Gluten and dairy sensitivities can wreak havoc on your digestive tract, with symptoms like diarrhea, weight loss, abdominal bloating and flatulence. Avoiding these foods is extremely difficult because dairy products and the grains that contain gluten, including rye, barley and all forms of wheat, are extremely common in the American diet. However, if you're willing to try something different, there are plenty of gluten- and dairy-free foods you can eat for breakfast.
According to HealthNOW, oat fields often have a bit of wheat and rye mixed in, both of which contain gluten. So even if the oats themselves are free of gluten, they're often still contaminated with it. However, some companies offer certified gluten-free oats; look for this to be marked clearly on the packaging. Use these oats for oatmeal, and instead of dairy milk, top off the hot cereal with hemp milk, soy milk or nut milk instead. Add fruit or berries for additional flavor.
Wheat, barley and rye are very common in prepared breakfast cereals. Even if the product is labeled as "rice" or "corn" on the front of the box, wheat might be lurking further down the list in such ingredients as malt flavoring. Eat only breakfast cereals that are labeled as gluten-free. For hot cereals, look for products that contain corn, flax, rice, hominy, sesame, quinoa or amaranth. As with the oatmeal, use hemp, soy or nut milk for a dairy-free topping.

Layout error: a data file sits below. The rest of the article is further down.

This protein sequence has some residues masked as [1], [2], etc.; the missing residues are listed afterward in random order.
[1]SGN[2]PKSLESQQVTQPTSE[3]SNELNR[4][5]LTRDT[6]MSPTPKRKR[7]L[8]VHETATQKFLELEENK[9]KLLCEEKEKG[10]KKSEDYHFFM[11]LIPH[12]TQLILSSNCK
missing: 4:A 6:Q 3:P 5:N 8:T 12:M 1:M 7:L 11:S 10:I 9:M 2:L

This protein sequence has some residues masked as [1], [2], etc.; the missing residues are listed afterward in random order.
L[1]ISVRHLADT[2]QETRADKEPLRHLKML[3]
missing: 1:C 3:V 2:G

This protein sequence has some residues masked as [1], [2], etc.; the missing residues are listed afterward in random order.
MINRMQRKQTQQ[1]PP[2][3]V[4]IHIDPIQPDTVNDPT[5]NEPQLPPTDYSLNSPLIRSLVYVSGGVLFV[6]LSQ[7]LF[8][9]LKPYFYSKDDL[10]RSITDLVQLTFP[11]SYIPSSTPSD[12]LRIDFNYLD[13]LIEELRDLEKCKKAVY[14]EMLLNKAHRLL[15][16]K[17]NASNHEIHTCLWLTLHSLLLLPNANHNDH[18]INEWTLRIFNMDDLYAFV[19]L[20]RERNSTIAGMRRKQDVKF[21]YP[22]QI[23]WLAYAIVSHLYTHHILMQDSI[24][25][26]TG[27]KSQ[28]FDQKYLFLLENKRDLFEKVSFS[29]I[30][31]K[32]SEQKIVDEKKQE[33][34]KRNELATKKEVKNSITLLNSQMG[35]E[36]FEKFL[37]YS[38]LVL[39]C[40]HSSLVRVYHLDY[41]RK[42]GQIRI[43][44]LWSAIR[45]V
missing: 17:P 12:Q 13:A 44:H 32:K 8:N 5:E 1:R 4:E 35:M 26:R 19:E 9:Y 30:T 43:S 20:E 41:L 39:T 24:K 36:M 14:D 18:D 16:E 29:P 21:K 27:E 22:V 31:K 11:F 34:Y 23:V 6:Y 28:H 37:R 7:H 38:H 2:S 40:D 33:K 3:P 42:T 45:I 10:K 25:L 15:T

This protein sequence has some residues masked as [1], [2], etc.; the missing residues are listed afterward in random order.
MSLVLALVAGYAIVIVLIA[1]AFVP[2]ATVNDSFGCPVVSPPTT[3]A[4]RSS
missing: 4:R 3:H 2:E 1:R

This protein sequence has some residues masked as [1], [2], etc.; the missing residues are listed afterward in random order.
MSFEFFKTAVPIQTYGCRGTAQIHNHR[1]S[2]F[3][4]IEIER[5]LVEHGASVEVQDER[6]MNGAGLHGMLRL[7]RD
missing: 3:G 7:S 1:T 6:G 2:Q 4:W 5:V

Finding bread and bagels that are both gluten- and dairy-free is a challenge, but they do exist. Toast them in a toaster reserved for gluten-free products, as the gluten-containing crumbs in a communal toaster may contaminate your supposedly gluten-free products. Instead of using butter on your toast, enjoy jam, jelly, honey or almond butter; consider avoiding peanut butter, as peanuts are a very common food sensitivity. You also can purchase vegetable-oil based margarine or butter to use as a spread.
A platter of fresh fruit is certain to be gluten- and dairy-free. Instead of serving the fruit with cream, which is a dairy product, consider topping it off with a delicate drizzle of honey, or use no topping at all.
Hash browns or fried potatoes are another common breakfast food that is gluten free. For a change, try making them sweet potatoes or plantains, a starchy relative to the banana.
Eggs and meats, including bacon, fish and sausage, are all gluten-free protein sources you can have with breakfast. Some processed meats may contain casein, however, which is a milk protein. Read the labels carefully for this and any mention of hydrolyzed vegetable proteins, which might mean the product contains wheat or gluten.